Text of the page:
“And for enterprise this creates a challenge - how can they latch onto this?”
Patterson believes the inability of enterprise to disrupt remains a contributing factor to the shifting dynamic of the market, and its subsequent impact on storage technologies.
“Enterprise innovates but doesn’t disrupt,” he explains. “True disruption is addressing a problem that your customers don’t have but large organisations are intrinsically set up to deal with problems that their customers have, not to expand on this.”
Most CIOs understand this, but for Patterson, they struggle to hang onto the notion meaning start-ups and innovative business models take centre stage, as businesses look to incorporate the new kids on the block to stay ahead of the game.
“The problems which these new start-ups are solving, and the manner in which they are solving them is creating a challenge for enterprise,” he adds. “How do we take those guys and put them inside our organisation to create new disruption?”
In New Zealand, and indeed the rest of the world, IT departments by definition are not designed to be disruption of start-up friendly.
But in examining the art of the possible, and understanding that to both survive and thrive innovation must be incorporated, the market is shifting and thus, impacting storage.
These new guys are not using traditional storage arrays,” Patterson adds. “They are using architecture that looks nothing like what we traditionally build enterprise applications on today so that’s going to seriously impact the market.”
To harness the streams of data flooding through enterprise doors, and the thirst for innovation at a boardroom level, the role of the Chief Digital and Data Officer aims to help - unifying organisations and bringing together different departments in the name of digital progress.
“Two teams compete within organisations, the business units who want to drive and outcome and IT, who does what IT does,” Arnold adds.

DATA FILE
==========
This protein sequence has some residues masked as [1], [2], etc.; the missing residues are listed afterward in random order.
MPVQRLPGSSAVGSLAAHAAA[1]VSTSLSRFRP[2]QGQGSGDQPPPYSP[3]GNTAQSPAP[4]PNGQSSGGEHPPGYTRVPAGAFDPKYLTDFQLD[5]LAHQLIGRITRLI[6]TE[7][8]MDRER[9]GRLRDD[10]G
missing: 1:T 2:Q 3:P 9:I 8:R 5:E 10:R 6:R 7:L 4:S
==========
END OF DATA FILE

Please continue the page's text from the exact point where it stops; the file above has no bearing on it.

“Those aren’t always the same thing which is why new roles are coming into play in large enterprise to try and deal with that.”
As a result, Diamond believes the market is witnessing a shift in spend coming from enterprise, with storage tied into the new way purchasing technology.
“IT spend is now coming out of the business units who are the innovators in enterprise,” he adds.
“They are using those service catalogues, those innovations and the dev ops and the public cloud to be able to stand up and try things on a much more rapid basis to become more competitive in the market.
“IT departments are typically constrained by the policies of the organisations that they work in, sometimes that is policy they made themselves, but they are tying to change and become more agile and more responsive to business needs.”
Role of the partner
With the storage scene now set in New Zealand, and a clear picture emerging of where channel partners can capitalise and grow revenue, it is also worth nothing the shifting role of the reseller in the equation, as outlined by Craig Murphy, HP Alliance Manager, Dimension Data.
“In terms of managing the data explosion, organisations have barely got it under control,” he observes.
Coupled with the rise of flash, the need for security, innovation and data assets at an enterprise level, Murphy believes the trickle down effect leaves businesses perplexed as to how to efficiently handle the changes.